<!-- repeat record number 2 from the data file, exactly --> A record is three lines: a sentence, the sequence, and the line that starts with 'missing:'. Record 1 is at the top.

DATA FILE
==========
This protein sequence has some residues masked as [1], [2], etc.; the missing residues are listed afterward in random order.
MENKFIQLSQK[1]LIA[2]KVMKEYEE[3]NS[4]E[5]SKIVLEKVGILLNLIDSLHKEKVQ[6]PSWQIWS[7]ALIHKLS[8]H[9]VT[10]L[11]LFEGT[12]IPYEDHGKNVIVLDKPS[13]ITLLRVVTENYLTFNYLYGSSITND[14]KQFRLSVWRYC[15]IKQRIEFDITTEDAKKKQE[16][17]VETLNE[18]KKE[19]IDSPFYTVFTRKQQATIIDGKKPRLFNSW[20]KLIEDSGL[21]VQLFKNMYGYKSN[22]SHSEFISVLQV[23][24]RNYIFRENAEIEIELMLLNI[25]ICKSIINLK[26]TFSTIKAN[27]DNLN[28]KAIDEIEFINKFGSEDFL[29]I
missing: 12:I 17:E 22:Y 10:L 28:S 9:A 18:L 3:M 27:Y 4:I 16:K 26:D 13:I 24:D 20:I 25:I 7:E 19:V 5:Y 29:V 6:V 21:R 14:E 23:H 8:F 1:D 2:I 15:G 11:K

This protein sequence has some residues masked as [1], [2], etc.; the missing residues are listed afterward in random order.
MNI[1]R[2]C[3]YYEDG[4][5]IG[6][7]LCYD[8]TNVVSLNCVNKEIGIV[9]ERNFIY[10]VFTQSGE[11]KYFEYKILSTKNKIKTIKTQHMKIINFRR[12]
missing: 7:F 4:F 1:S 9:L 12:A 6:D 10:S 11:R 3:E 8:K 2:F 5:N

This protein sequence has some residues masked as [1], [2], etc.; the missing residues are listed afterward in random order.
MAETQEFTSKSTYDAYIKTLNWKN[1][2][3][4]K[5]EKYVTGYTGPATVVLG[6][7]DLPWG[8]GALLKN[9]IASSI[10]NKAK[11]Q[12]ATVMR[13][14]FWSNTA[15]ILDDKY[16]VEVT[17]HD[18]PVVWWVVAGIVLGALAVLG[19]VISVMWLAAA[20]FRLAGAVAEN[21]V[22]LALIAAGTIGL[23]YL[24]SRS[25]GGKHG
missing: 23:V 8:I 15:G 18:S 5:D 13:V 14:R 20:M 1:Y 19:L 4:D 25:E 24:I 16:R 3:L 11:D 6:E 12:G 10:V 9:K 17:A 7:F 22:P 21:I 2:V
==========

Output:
This protein sequence has some residues masked as [1], [2], etc.; the missing residues are listed afterward in random order.
MNI[1]R[2]C[3]YYEDG[4][5]IG[6][7]LCYD[8]TNVVSLNCVNKEIGIV[9]ERNFIY[10]VFTQSGE[11]KYFEYKILSTKNKIKTIKTQHMKIINFRR[12]
missing: 7:F 4:F 1:S 9:L 12:A 6:D 10:S 11:R 3:E 8:K 2:F 5:N